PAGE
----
Chincoteague Reports received the following article from Laurie Naismith, Director Government Relations & Public Affairs of the Virginia Commercial Space Flight Authority www.marsspaceport.com
By Bill Geroux
Richmond Times Dispatch
The lives of the astronauts on the International Space Station will depend on supplies launched on rockets from Virginia's Eastern Shore.
A Northern Virginia aerospace company won a $1.9 billion contract from NASA yesterday to fly cargo missions to the space station from a launch site on Virginia's Wallops Island.
Orbital Sciences Corp. of Dulles is to conduct eight resupply missions to the space station between 2011 and 2015, after the scheduled retirement of the space shuttle. Each delivery would involve up to 20 tons of supplies.
The launches would take place at the Mid-Atlantic Regional Spaceport at Wallops, near the Virginia-Maryland border, where Orbital Sciences has successfully launched rockets before. The company said it planned to build new facilities at Wallops for the space-station project.
In a news release, Orbital Sciences said it plans to combine its Cygnus maneuvering space vehicle and a Taurus II launch vehicle now being developed with NASA. The contract also calls for the spacecraft to perform "non-standard services in support of the cargo resupply, including analysis and special tasks as the government determines are necessary."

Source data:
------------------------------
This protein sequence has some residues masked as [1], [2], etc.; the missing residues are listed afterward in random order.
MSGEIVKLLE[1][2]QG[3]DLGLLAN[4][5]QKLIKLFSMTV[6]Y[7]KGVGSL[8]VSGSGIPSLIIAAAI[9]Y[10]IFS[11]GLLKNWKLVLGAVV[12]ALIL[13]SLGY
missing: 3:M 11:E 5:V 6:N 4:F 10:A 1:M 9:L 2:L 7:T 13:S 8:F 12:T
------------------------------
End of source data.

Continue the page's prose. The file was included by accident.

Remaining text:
"We are very appreciative of the trust NASA has placed with us to provide commercial cargo transportation services to and from the International Space Station, beginning with our demonstration flight scheduled in late 2010," said David W. Thompson, Orbital's chairman and chief executive officer, in a prepared statement.
The contract also calls for delivery of "non-standard services in support of the cargo resupply, including analysis and special tasks as the government determines are necessary."
Orbital will share the job of resupplying the space station with a California company, Space Exploration Technologies (SpaceX), which won a $1.6 billion contract for 12 other missions.
The NASA contract is the largest for the regional spaceport, jointly supported by Virginia and Maryland, which has tried for years to capture a piece of the commercial space business. A rocket built by Orbital Sciences accomplished the first successful launch from the spaceport in 2006.
Gov. Timothy M. Kaine, who gave Orbital Sciences state money to expand in Virginia, said in a statement that the NASA contract is "great news for Virginia and particularly for the people of the Eastern Shore."
At the least, rocket launches from Wallops will fill motels and restaurants along the northern Eastern Shore. But Kaine spokesman Gordon Hickey said Orbital also planned to invest in new facilities at Wallops.
Orbital said preparations for the launches also will take place at its facilities in Dulles and Arizona, and that the first-stage engines of the Taurus II would be tested at a NASA facility in Mississippi.
NASA said in a statement it will closely monitor the progress of the contracts, which it said "will fulfill NASA's need to procure cargo delivery services to the space station using a U.S. commercial carrier after the retirement of the space shuttle."
Laurie Naismith, Director
Government Relations & Public Affairs
Virginia Commercial Space Flight Authority
4111 Monarch Way
Norfolk, Virginia 23508
E-Mail: [email protected]